The Exhibit.

Bruce Peel's current exhibit, Legacy of Empire, marks the 10th anniversary of the Wirth Institute for Austrian and Central European Studies. Its Director, Franz A.J. Szabo, has drawn on the unique and valuable collections which make the University Libraries one of North America's top 5 in this area.

The exhibit begins with two early maps of Hungary in Case 1, but I didn't get that far. Walking into the side room with the catalogue in my hand, I was drawn toward the nearer Case 3 and the enormous cartouche mounted across the back. Slack-jawed and staring, I finally let out a breath and picked the catalogue back up.

The cartouche is from Regna Galiciae, et Lodomeriae,... [The Kingdom of Galicia and Lodomeria]. Jesuit astronomer Joseph Liesganig began the survey, which was completed by Joseph Marx von Lichtenstern, a military surveyor. There are no dimensions given for the 49 sheets which make up Regna Galiciae..., but the entire map must be seven or ten feet wide. The cartouche includes personifications of Galician rivers, scenes from local life, and local produce. At the top right a surveyor is at work. At the left of the map, three other plates are displayed, while the remainder are in the slipcase behind. The three plates include the area around Sambir [Sambor], a key map to the set, and a legend. Judging from piano-key border, the key map is the top left corner of the set.

What surprised me about the cartouche is the complete absence of any military symbolism. Galicia and Lodomeria were acquired by Austria following the First Partition of Poland (1772). You would think that a major, early map of this new territory would praise the royal victory. However, Szabo writes in a later entry that, "the first partition of Poland was initiated by Russia and Prussia, and Austria only reluctantly participated in it to maintain the balance of power ..." (31) Perhaps this 'reluctance' led to a more subdued, idyllic illustration. Eventually, I staggered away from the monster in Case 3 and tried to start again.

Case 1 holds two early maps of Hungary: Hungariae, from the Ortelius atlas, and, Regni Hungariae, by Samuel Krieger. Both of these are from the recent donation of important Hungarian maps made to the William C. Wonders Map Collection by J. Eugene Horvarth.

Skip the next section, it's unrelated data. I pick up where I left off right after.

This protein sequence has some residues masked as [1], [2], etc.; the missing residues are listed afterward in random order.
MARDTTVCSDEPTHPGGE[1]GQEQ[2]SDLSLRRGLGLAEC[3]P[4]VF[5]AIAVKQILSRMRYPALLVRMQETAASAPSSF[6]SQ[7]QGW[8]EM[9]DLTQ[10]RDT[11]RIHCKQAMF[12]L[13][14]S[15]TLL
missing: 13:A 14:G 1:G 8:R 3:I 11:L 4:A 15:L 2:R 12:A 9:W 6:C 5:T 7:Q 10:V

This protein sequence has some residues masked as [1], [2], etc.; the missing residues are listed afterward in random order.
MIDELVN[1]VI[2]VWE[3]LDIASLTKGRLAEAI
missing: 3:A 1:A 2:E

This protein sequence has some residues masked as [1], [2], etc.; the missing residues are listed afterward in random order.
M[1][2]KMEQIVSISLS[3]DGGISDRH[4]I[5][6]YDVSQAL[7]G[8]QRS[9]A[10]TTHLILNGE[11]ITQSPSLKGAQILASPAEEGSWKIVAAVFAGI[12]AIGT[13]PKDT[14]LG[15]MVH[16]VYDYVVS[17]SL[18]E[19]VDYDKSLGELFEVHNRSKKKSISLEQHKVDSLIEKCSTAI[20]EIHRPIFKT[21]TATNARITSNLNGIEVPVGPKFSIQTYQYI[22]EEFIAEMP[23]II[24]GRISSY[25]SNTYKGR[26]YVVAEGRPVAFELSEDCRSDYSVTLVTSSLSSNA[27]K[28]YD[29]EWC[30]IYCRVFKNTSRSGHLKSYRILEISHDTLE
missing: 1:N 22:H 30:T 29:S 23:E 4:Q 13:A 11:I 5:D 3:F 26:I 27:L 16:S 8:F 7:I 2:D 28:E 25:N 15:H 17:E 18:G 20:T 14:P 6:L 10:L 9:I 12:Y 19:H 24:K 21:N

The remainder of the items in the case are from the Salzburg Collection and highlight the diversity of its volumes. Among the law books on the upper shelf is a 1488 edition of, On Part One of the "Infortiati"... (Milan), the oldest work in the collection. The lower shelf shows a range of bindings, from the thickest volume (cardboard covers) to one of the smallest (vellum). Several seventeenth-century volumes bear covers made from medieval vellum manuscripts. The cover of the second item, published in 1560, was made from a page hand-written over four hundred years earlier! The three on the far right have been "bound in a bifolum [?] from the 'Sanctortale' section of a medieval breviary dating from the twelfth or thirteenth centuries." (21)

By this point I think I was already reaching sensory overload and I kind of glazed over the second case. This holds three maps, as well as the town plan on the upper shelf. (The third is on the left side of the case.) The three maps show various districts known as the Circles of Bohemia. "Originally controlled by the nobility, Circle administration became the principal instrument of the central government at the local level under Empress Maria Theresia (1740 - 1780)." (22) The town plan is part of a broadsheet - a leaflet or early type of newspaper - again, from the Horvath Collection. The Hapsburg "recapture" of Raab [Gyor] from the Ottomans (1598) is the subject of this piece of state propaganda.